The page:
“The enforcement staff’s remaining allegations lack factual support and overread the relevant Bylaws,” the response stated, “and rest on the erroneous contention that the conspirators were representatives of the University’s athletics interests.

“For these reasons and others set forth, the panel should reject the enforcement staff’s dramatically overbroad theory, and classify this case as involving a Level II-Mitigated violation.”

Bubbles brewing with season on horizon

Brian Spurlock-USA TODAY Sports
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INDIANAPOLIS — With the coronavirus pandemic already forcing changes for college basketball, a bubble may be brewing in Indianapolis.

Indiana Sports Corp. released a 16-page proposal Friday that calls for turning the city convention center’s exhibition halls and meeting rooms into basketball courts and locker rooms. There would be expansive safety measures and daily COVID-19 testing.

The all-inclusive price starts at $90,000 per team and would cover 20 hotel rooms per traveling party, testing, daily food vouchers ranging from $30-$50 and the cost of game officials. Sports Corp. President Ryan Vaughn said the price depends on what offerings teams or leagues choose.

“The interest has been high,” Vaughn said. “I think as conferences figure out what conference and non-conference schedules are going to look like, we’re we’re a very good option for folks. I would tell you we’ve had conversations with the power six conferences, mid-majors, it’s really kind of all over the Division I spectrum.”

Small wonder: The NCAA this week announced teams could start ramping up workouts Monday, with preseason practices set to begin Oct. 14. Season openers, however, were pushed back to Nov. 25 amid wide-ranging uncertainty about campus safety and team travel in the pandemic.

There is already scrambling going on and some of the marquee early-season tournaments have already been impacted.

The Maui Invitational will be moved from Hawaii to Asheville, North Carolina, with dates still to be determined and organizers clear that everyone involved “will be in a bubble environment that limits their movement and interaction outside the venue.” The Batttle 4 Atlantis has been canceled. The Cancun Challenge will be held in Melbourne, Florida, not Mexico.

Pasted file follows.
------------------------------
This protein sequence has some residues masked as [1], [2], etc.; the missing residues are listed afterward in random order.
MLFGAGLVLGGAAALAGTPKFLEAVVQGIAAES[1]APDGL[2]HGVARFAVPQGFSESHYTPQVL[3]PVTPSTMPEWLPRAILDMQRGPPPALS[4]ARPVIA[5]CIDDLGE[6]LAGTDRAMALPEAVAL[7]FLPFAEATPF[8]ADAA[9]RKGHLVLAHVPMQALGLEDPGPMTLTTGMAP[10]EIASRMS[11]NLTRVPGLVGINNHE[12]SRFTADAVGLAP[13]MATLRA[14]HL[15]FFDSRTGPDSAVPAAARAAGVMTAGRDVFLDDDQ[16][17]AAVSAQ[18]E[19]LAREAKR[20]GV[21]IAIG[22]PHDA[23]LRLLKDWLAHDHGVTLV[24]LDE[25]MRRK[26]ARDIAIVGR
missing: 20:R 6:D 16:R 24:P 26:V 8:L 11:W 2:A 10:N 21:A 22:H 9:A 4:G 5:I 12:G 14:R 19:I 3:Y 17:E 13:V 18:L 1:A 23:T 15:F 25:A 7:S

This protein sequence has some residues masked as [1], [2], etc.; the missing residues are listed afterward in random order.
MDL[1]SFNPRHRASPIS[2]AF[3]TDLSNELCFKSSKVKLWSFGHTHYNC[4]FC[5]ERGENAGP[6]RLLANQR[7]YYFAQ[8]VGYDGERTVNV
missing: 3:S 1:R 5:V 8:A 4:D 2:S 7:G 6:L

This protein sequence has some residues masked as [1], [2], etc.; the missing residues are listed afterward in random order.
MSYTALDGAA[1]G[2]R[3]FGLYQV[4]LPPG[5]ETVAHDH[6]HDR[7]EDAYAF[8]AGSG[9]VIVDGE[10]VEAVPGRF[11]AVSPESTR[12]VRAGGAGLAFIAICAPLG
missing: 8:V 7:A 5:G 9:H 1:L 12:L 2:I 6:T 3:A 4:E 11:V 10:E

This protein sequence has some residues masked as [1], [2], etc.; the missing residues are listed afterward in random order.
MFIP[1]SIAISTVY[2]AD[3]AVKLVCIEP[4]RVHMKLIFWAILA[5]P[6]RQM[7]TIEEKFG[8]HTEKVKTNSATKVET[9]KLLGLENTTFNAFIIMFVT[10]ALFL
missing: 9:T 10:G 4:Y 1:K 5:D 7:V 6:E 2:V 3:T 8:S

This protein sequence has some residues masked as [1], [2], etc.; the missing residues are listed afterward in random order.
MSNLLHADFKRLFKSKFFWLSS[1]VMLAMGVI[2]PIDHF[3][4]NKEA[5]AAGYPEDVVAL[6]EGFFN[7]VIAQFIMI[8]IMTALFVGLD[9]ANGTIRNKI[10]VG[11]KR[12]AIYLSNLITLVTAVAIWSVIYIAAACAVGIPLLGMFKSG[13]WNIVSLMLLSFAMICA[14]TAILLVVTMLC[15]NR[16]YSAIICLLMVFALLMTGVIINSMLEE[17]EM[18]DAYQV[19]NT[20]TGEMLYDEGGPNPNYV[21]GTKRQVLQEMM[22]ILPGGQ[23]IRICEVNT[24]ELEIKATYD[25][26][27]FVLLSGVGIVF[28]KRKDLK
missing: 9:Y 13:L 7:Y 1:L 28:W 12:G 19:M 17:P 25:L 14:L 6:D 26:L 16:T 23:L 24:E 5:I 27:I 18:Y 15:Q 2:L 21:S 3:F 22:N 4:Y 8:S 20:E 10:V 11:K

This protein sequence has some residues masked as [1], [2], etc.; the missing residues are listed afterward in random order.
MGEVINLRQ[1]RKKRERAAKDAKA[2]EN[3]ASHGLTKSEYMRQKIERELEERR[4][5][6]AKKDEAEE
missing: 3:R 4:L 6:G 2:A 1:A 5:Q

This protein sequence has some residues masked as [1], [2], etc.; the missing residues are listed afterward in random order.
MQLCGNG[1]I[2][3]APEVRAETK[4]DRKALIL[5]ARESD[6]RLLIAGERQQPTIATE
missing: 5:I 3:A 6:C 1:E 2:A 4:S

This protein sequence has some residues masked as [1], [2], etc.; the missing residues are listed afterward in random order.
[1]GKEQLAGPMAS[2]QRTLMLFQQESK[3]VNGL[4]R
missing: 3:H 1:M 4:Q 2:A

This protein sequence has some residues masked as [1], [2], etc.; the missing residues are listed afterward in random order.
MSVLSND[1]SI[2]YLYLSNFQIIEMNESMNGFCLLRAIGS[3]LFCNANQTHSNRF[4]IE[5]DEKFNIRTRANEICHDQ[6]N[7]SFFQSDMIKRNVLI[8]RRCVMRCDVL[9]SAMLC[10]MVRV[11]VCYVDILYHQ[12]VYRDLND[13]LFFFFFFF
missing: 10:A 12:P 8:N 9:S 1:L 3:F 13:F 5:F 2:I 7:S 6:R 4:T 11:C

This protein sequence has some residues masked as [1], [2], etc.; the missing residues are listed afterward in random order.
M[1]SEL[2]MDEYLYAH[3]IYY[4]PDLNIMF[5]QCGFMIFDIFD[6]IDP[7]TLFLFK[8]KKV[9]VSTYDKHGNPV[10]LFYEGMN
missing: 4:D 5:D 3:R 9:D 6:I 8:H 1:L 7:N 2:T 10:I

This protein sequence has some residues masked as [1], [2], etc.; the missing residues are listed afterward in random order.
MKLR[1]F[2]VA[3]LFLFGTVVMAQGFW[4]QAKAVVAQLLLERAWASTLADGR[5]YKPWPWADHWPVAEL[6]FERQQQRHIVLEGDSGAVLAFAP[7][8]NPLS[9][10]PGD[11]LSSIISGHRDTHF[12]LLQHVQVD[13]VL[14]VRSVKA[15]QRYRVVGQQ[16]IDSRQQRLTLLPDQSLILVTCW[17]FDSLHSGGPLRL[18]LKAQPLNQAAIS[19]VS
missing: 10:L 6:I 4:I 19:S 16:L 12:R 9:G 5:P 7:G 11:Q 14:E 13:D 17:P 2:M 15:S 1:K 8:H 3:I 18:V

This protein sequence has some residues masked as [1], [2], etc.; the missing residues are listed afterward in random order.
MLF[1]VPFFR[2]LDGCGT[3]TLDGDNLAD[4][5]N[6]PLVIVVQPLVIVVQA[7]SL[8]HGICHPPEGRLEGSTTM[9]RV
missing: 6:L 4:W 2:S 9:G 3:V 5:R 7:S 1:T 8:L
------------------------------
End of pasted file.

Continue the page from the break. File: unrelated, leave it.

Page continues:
More changes almost certainly will be coming, including what to do with the ACC-Big Ten Challenge.

“I think we’re past the guesswork on whether we play 20 conference games or more than that,” Purdue coach Matt Painter said Friday. “We’re trying to get everybody set like in terms of MTEs (multi-team events), figuring out when to play the ACC-Big Ten challenge.”

Painter, who was part of the NCAA committee that recommended how to start the season, noted part of the uncertainty stems from differing protocols imposed by campus, city and state officials.

In Indianapolis, Vaughn believes the convention center, nearby hotels, restaurants and downtown businesses, many within walking distance of the venue, could safely accommodate up to 24 teams. The 745,000-square foot facility would feature six basketball courts and two competition courts.

Anyone entering the convention center would undergo saliva-based rapid response testing, which would be sent to a third-party lab for results. Others venues could be added, too, potentially with more fans, if the case numbers decline.

If there is a taker, the event also could serve as a dry run for the 2021 Final Four, also slated for Indy.

“It’s not going to hurt,” Vaughn said. “I can tell you all the planning we’re doing right now is the same for a Final Four that’s been scheduled here for any other year. But it would be nice to have this experience under our belt to see if it can be done.”